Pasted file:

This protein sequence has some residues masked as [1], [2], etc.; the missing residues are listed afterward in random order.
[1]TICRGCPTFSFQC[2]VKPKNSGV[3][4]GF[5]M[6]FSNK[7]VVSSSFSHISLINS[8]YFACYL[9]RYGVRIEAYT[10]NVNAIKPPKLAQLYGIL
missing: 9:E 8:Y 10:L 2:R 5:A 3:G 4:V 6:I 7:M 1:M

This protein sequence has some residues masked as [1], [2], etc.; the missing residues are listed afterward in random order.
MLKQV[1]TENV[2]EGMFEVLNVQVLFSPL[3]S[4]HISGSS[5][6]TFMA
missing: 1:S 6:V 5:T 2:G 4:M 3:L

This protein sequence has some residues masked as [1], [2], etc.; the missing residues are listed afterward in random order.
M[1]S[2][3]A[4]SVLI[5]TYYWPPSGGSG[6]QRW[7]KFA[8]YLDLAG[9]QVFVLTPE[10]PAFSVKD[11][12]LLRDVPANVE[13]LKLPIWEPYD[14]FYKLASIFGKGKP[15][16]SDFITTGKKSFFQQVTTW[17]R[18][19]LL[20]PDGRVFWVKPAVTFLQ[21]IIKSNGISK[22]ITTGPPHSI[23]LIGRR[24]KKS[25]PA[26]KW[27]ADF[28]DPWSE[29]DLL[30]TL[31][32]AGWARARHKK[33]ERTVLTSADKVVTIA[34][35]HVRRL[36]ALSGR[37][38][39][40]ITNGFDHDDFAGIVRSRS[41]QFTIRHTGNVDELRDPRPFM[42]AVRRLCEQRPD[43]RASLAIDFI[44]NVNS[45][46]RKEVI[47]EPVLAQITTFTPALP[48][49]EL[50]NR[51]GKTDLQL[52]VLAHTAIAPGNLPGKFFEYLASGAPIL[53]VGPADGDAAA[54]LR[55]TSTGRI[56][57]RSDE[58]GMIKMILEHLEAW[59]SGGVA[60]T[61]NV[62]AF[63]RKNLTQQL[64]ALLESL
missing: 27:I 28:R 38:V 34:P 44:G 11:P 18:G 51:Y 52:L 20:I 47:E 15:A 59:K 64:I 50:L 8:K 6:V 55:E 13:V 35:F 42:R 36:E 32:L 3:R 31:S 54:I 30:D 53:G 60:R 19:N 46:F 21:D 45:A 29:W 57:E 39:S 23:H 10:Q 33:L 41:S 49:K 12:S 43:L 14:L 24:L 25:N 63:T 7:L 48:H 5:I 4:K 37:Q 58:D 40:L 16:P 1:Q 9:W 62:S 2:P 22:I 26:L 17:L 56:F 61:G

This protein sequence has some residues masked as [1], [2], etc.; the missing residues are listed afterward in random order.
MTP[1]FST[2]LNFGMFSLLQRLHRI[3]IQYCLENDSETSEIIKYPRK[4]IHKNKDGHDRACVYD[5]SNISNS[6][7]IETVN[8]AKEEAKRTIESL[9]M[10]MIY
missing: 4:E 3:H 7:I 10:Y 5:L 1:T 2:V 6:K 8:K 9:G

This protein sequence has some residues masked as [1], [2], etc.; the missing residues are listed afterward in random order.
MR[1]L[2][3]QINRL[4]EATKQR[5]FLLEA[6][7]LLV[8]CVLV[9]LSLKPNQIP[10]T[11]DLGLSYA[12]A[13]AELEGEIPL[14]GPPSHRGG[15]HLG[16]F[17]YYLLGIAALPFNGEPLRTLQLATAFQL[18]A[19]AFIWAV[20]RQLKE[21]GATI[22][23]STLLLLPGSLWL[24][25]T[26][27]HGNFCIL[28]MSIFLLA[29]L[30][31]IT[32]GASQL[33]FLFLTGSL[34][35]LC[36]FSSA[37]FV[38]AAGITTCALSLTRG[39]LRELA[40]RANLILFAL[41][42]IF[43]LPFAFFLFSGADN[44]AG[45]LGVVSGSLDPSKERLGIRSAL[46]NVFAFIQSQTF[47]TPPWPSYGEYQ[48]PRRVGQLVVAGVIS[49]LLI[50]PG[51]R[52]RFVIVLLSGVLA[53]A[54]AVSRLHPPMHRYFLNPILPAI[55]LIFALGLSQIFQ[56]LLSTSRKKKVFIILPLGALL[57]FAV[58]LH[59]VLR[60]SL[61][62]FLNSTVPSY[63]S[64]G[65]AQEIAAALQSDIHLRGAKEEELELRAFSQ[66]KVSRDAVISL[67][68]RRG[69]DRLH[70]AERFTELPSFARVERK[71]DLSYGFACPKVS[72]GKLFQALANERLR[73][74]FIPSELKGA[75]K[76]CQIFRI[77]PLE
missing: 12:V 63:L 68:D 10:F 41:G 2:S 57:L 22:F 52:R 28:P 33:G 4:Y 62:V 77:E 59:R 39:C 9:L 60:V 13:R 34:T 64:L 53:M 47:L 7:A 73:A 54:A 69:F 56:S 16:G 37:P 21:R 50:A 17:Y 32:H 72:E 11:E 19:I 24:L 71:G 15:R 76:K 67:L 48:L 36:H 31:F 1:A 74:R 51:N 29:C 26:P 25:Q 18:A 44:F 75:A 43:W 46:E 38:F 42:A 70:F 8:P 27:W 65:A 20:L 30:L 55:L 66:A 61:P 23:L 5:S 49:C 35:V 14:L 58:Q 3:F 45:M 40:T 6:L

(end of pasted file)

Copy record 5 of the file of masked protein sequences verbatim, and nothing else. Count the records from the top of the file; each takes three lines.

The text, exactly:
This protein sequence has some residues masked as [1], [2], etc.; the missing residues are listed afterward in random order.
MR[1]L[2][3]QINRL[4]EATKQR[5]FLLEA[6][7]LLV[8]CVLV[9]LSLKPNQIP[10]T[11]DLGLSYA[12]A[13]AELEGEIPL[14]GPPSHRGG[15]HLG[16]F[17]YYLLGIAALPFNGEPLRTLQLATAFQL[18]A[19]AFIWAV[20]RQLKE[21]GATI[22][23]STLLLLPGSLWL[24][25]T[26][27]HGNFCIL[28]MSIFLLA[29]L[30][31]IT[32]GASQL[33]FLFLTGSL[34][35]LC[36]FSSA[37]FV[38]AAGITTCALSLTRG[39]LRELA[40]RANLILFAL[41][42]IF[43]LPFAFFLFSGADN[44]AG[45]LGVVSGSLDPSKERLGIRSAL[46]NVFAFIQSQTF[47]TPPWPSYGEYQ[48]PRRVGQLVVAGVIS[49]LLI[50]PG[51]R[52]RFVIVLLSGVLA[53]A[54]AVSRLHPPMHRYFLNPILPAI[55]LIFALGLSQIFQ[56]LLSTSRKKKVFIILPLGALL[57]FAV[58]LH[59]VLR[60]SL[61][62]FLNSTVPSY[63]S[64]G[65]AQEIAAALQSDIHLRGAKEEELELRAFSQ[66]KVSRDAVISL[67][68]RRG[69]DRLH[70]AERFTELPSFARVERK[71]DLSYGFACPKVS[72]GKLFQALANERLR[73][74]FIPSELKGA[75]K[76]CQIFRI[77]PLE
missing: 12:V 63:L 68:D 10:F 41:G 2:S 57:L 22:F 52:R 28:P 33:G 4:Y 62:V 77:E 59:R 39:C 9:L 60:V 13:R 34:T 64:L 53:M 47:L 7:A 73:A 54:A 69:F 56:S 16:G 37:P 21:R 50:A 17:Y 32:H 72:E 11:E 19:I 24:L 71:G 15:R 76:K 67:L 48:L 36:H 31:F 1:A 74:R 51:N 29:C 26:P 25:Q 18:A 44:F 75:A 43:W 46:E 38:F 42:A 70:F 8:P 27:W 65:A 20:L 30:L 55:L 66:A 61:P 23:L 5:S 49:C 35:V 14:L 58:Q 3:F 45:M 40:T 6:L